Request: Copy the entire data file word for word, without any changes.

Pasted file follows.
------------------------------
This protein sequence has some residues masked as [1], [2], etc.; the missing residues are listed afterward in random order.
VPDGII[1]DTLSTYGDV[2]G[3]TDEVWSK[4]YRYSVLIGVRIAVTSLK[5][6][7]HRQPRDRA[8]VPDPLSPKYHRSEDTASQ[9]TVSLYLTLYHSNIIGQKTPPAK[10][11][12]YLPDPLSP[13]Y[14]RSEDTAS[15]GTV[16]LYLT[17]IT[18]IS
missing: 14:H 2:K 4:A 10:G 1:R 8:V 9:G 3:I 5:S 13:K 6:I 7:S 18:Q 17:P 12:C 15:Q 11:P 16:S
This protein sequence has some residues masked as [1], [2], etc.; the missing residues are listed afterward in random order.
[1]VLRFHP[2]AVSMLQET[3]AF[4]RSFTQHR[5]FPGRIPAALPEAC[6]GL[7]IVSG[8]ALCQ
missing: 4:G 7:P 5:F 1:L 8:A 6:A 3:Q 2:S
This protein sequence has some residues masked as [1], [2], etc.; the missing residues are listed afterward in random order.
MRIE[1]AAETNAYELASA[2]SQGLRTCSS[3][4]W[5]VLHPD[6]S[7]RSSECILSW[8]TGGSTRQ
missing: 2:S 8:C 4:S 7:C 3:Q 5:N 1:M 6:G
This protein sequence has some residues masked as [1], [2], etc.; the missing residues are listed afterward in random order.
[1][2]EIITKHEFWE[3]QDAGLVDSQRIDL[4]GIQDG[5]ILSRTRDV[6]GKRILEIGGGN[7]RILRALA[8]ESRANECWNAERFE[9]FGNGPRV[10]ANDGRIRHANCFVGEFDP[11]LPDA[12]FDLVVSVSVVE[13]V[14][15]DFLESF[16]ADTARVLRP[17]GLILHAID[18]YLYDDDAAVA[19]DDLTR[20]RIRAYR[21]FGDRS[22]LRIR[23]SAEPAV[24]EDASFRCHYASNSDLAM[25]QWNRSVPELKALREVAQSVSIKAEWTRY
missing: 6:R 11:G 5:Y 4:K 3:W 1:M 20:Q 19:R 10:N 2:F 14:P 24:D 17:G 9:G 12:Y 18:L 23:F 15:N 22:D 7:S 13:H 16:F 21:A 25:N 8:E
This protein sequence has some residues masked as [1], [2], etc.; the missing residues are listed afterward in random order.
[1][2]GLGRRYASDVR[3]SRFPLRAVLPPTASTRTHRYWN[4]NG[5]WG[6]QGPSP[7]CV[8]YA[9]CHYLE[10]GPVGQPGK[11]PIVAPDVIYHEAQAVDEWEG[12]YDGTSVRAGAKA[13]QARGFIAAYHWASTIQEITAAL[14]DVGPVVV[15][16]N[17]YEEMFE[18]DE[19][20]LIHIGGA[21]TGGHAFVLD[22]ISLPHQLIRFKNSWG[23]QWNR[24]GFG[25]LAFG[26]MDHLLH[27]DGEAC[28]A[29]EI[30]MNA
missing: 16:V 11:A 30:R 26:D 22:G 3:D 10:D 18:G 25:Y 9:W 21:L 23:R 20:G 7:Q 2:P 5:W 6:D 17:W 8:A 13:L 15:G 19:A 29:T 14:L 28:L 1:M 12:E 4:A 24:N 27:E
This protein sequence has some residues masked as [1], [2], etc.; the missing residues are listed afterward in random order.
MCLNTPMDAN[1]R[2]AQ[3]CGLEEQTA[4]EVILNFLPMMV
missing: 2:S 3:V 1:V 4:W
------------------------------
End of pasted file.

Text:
This protein sequence has some residues masked as [1], [2], etc.; the missing residues are listed afterward in random order.
VPDGII[1]DTLSTYGDV[2]G[3]TDEVWSK[4]YRYSVLIGVRIAVTSLK[5][6][7]HRQPRDRA[8]VPDPLSPKYHRSEDTASQ[9]TVSLYLTLYHSNIIGQKTPPAK[10][11][12]YLPDPLSP[13]Y[14]RSEDTAS[15]GTV[16]LYLT[17]IT[18]IS
missing: 14:H 2:K 4:A 10:G 1:R 8:V 9:G 3:I 5:S 13:K 6:I 7:S 18:Q 17:P 12:C 15:Q 11:P 16:S
This protein sequence has some residues masked as [1], [2], etc.; the missing residues are listed afterward in random order.
[1]VLRFHP[2]AVSMLQET[3]AF[4]RSFTQHR[5]FPGRIPAALPEAC[6]GL[7]IVSG[8]ALCQ
missing: 4:G 7:P 5:F 1:L 8:A 6:A 3:Q 2:S
This protein sequence has some residues masked as [1], [2], etc.; the missing residues are listed afterward in random order.
MRIE[1]AAETNAYELASA[2]SQGLRTCSS[3][4]W[5]VLHPD[6]S[7]RSSECILSW[8]TGGSTRQ
missing: 2:S 8:C 4:S 7:C 3:Q 5:N 1:M 6:G
This protein sequence has some residues masked as [1], [2], etc.; the missing residues are listed afterward in random order.
[1][2]EIITKHEFWE[3]QDAGLVDSQRIDL[4]GIQDG[5]ILSRTRDV[6]GKRILEIGGGN[7]RILRALA[8]ESRANECWNAERFE[9]FGNGPRV[10]ANDGRIRHANCFVGEFDP[11]LPDA[12]FDLVVSVSVVE[13]V[14][15]DFLESF[16]ADTARVLRP[17]GLILHAID[18]YLYDDDAAVA[19]DDLTR[20]RIRAYR[21]FGDRS[22]LRIR[23]SAEPAV[24]EDASFRCHYASNSDLAM[25]QWNRSVPELKALREVAQSVSIKAEWTRY
missing: 6:R 11:G 5:Y 4:K 3:W 1:M 20:Q 19:R 10:N 2:F 14:P 24:D 17:G 9:G 12:Y 18:L 23:F 15:N 22:D 7:S 13:H 16:F 21:A 25:N 8:E
This protein sequence has some residues masked as [1], [2], etc.; the missing residues are listed afterward in random order.
[1][2]GLGRRYASDVR[3]SRFPLRAVLPPTASTRTHRYWN[4]NG[5]WG[6]QGPSP[7]CV[8]YA[9]CHYLE[10]GPVGQPGK[11]PIVAPDVIYHEAQAVDEWEG[12]YDGTSVRAGAKA[13]QARGFIAAYHWASTIQEITAAL[14]DVGPVVV[15][16]N[17]YEEMFE[18]DE[19][20]LIHIGGA[21]TGGHAFVLD[22]ISLPHQLIRFKNSWG[23]QWNR[24]GFG[25]LAFG[26]MDHLLH[27]DGEAC[28]A[29]EI[30]MNA
missing: 16:V 11:A 30:R 26:D 22:G 3:D 10:D 18:G 25:Y 9:W 21:L 23:R 20:G 7:Q 2:P 5:W 6:D 17:W 8:A 13:L 15:G 19:A 29:T 14:L 28:L 1:M 12:E 4:A 24:N 27:E
This protein sequence has some residues masked as [1], [2], etc.; the missing residues are listed afterward in random order.
MCLNTPMDAN[1]R[2]AQ[3]CGLEEQTA[4]EVILNFLPMMV
missing: 2:S 3:V 1:V 4:W